Celebrating the Unexpected

Brother/sister team at Houndstooth offers new menu every two weeks.
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Houndstooth Restaurant Exterior
Photography by Gabrielle Sukich

There’s nothing conventional about the hip, new restaurant called Houndstooth, located in the Benton Harbor Arts District. From its urban eclectic décor and mouth-watering menu to the brother/sister team who boldly chose Friday the 13th as opening night, Houndstooth is a stimulating dining experience designed to feed all five senses.

Siblings, owners, and head chefs James and Cheyenne Galbraith dreamed of creating a unique restaurant for years while working for other industry frontrunners. Houndstooth celebrates the unexpected.

We serve humble, approachable dishes with unique spices and herbs …,” said James, a quiet man who lights up when discussing his passion for food and the decision to have a new menu every two weeks. “Our cooking style is inspired by the seasons and in order to capture the best, freshest produce, the menu has to change.

“This allows us to bring artistry back into the kitchen,” said Cheyenne, who grew up skipping college parties to study cookbooks. “This isn’t just a service industry; we need to be creative and always open to learning because you can never know everything there is to know about food.”

That dedication to creative freedom inspired Houndstooth line cook Kayley Bergestrom to support the Galbraiths’ vision. “I started working with them in 2015 when they were both at the Bistro at the Boulevard Hotel, and they’re such good teachers and mentors,” Bergestrom said. “I average 14-hour days, but I learn something new every day, which is rare.”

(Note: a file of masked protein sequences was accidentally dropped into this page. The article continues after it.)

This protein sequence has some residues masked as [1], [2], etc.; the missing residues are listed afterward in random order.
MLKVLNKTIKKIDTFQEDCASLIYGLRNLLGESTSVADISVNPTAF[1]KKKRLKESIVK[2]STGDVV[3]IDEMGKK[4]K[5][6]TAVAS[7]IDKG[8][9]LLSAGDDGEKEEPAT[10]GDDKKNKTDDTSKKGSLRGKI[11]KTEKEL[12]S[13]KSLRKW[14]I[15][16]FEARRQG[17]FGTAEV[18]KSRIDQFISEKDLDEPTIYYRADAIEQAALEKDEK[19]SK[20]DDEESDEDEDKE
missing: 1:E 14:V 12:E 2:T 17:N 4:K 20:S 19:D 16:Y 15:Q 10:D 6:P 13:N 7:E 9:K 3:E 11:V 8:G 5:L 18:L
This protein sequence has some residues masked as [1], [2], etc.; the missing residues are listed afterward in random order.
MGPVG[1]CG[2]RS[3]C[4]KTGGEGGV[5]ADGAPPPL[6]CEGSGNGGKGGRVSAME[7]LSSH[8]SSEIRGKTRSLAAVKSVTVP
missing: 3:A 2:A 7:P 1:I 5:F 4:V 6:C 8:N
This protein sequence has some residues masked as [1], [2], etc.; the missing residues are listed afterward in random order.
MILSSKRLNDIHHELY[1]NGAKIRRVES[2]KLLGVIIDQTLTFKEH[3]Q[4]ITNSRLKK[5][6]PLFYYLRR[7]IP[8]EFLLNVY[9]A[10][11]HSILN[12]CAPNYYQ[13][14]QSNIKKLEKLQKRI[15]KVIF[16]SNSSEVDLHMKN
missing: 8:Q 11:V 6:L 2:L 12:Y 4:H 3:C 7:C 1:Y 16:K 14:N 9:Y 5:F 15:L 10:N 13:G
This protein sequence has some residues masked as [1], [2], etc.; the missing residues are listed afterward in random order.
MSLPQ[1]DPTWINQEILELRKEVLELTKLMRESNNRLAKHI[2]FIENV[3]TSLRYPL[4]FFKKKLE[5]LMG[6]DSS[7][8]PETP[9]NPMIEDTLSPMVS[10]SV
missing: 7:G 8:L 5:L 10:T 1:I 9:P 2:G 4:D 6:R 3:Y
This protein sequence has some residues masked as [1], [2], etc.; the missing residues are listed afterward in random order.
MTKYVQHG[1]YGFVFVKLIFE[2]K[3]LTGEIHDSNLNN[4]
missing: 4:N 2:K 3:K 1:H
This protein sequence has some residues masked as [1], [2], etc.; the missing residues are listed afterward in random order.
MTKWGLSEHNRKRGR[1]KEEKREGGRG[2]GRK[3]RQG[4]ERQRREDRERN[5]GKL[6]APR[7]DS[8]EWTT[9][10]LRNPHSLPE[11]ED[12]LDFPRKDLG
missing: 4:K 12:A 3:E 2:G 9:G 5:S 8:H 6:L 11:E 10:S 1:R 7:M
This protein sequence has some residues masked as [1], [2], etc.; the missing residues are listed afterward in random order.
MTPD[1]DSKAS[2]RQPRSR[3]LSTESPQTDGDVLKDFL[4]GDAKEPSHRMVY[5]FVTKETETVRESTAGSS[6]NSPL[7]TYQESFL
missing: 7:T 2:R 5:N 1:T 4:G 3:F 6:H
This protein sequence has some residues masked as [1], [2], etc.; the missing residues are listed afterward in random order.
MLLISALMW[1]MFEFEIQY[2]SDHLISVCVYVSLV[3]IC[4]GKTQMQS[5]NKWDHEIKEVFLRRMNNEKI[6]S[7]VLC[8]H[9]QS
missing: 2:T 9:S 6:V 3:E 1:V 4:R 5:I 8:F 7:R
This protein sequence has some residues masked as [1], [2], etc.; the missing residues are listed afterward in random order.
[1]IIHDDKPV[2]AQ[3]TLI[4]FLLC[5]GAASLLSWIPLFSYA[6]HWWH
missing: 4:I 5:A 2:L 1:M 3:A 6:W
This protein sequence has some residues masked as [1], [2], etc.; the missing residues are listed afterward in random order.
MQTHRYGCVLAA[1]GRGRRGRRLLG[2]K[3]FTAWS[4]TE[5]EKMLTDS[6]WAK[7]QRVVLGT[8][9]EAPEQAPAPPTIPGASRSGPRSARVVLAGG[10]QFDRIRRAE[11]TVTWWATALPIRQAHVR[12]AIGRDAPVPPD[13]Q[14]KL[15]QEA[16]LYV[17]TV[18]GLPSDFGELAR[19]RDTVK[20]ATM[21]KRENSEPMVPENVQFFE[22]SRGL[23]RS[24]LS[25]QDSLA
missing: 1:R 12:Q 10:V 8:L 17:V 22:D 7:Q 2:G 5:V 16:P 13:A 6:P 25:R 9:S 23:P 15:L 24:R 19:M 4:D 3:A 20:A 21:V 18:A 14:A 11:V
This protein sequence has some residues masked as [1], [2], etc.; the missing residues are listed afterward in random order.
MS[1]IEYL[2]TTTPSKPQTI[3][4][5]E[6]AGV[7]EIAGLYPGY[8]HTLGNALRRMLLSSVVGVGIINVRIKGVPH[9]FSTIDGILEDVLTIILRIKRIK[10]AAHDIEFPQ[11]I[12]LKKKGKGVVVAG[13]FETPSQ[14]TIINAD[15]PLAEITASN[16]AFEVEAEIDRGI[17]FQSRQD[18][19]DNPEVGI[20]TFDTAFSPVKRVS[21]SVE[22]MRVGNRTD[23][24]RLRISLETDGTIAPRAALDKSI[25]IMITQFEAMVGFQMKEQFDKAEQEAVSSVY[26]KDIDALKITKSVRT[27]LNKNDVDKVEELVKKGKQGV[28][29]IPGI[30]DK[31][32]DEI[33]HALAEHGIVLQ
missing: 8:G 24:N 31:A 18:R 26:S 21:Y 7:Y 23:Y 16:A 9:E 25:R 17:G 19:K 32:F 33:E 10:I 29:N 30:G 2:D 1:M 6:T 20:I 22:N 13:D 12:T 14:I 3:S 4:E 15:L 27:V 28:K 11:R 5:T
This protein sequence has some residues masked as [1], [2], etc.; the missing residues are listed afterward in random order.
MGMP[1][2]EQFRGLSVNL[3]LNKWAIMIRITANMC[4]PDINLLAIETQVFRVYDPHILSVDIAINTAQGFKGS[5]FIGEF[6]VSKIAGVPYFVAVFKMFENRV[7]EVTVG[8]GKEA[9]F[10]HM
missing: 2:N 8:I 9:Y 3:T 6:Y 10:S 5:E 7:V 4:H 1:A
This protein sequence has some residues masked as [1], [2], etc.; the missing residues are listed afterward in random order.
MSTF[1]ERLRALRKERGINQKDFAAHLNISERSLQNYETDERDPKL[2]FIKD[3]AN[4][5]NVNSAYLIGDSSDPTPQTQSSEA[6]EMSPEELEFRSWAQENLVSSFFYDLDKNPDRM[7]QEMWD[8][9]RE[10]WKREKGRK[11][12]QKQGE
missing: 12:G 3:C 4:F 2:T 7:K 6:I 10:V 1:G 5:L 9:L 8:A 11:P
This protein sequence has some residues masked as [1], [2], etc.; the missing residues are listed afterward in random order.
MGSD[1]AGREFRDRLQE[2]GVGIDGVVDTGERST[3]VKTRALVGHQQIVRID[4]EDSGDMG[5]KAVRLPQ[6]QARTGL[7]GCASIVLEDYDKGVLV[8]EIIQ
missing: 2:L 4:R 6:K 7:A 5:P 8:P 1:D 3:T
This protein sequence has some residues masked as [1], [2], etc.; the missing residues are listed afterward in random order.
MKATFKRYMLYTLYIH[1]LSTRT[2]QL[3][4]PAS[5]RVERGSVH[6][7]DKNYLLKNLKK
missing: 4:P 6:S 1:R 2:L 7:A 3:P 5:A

On a mission to “show southwest Michigan how to eat,” the Galbraiths are enjoying the response of their patrons who they see “sharing plates, serving each other and not asking to modify dishes.

One such dish is James’ spin on chicken and waffles, the Black Bean Chicken, made with a Chinese doughnut, gochujang aioli and shishito peppers. Another shareable is the Wagyu (beef) Tartare with cured egg yolk, black truffles and shoestring potatoes. But if you ask the duo for their favorite, they look at one another, laugh and divulge that it’s not on the menu. “It’s a secret you have to ask for,” Cheyenne said. “It’s our own cheesy gordita crunch that’s so delicious; we eat one almost every night.”

The bar program at Houndstooth (eathoundstooth.com) reflects the team’s stance on inventive liberty. One concoction is the Whoopsy Daisy, made with vodka, Amaro Nonino, poblano, lemon and dry cider. Bar director Chloe Lindstum also created a cocktail that toasts the building’s heritage as a pharmacy, aptly named Dr. Sheffield, mixed with rye whiskey, old fashioned syrup, fresh orange and bitters.

Originally the location for Sheffield’s Drug Store, the perfectly weathered building has had several past lives, including that of a jazz club and tattoo parlor. Today, the smartly modern space features an airy, expansive seating area with exposed brick, restored tin ceiling, an assortment of warm, personal touches and a gorgeous terrazzo bar custom made with tiny hidden surprises like keys and the Houndstooth logo. The pair also recruited their father, a talented wood craftsman, to complete the careful rehab with handmade white oak tables and shelving.

My dad promised me a treehouse when I was a kid,” James said laughing, “so it was time he delivered.

The late chef Anthony Bourdain said, “Your body is not a temple, it’s an amusement park. Enjoy the ride.” Houndstooth is one of those rare restaurants that not only follows Bourdain’s take on aspiring to greatness but also executes on it five nights a week.


Dawn Williams lives in St. Joseph with her family in a house overlooking Lake Michigan. 

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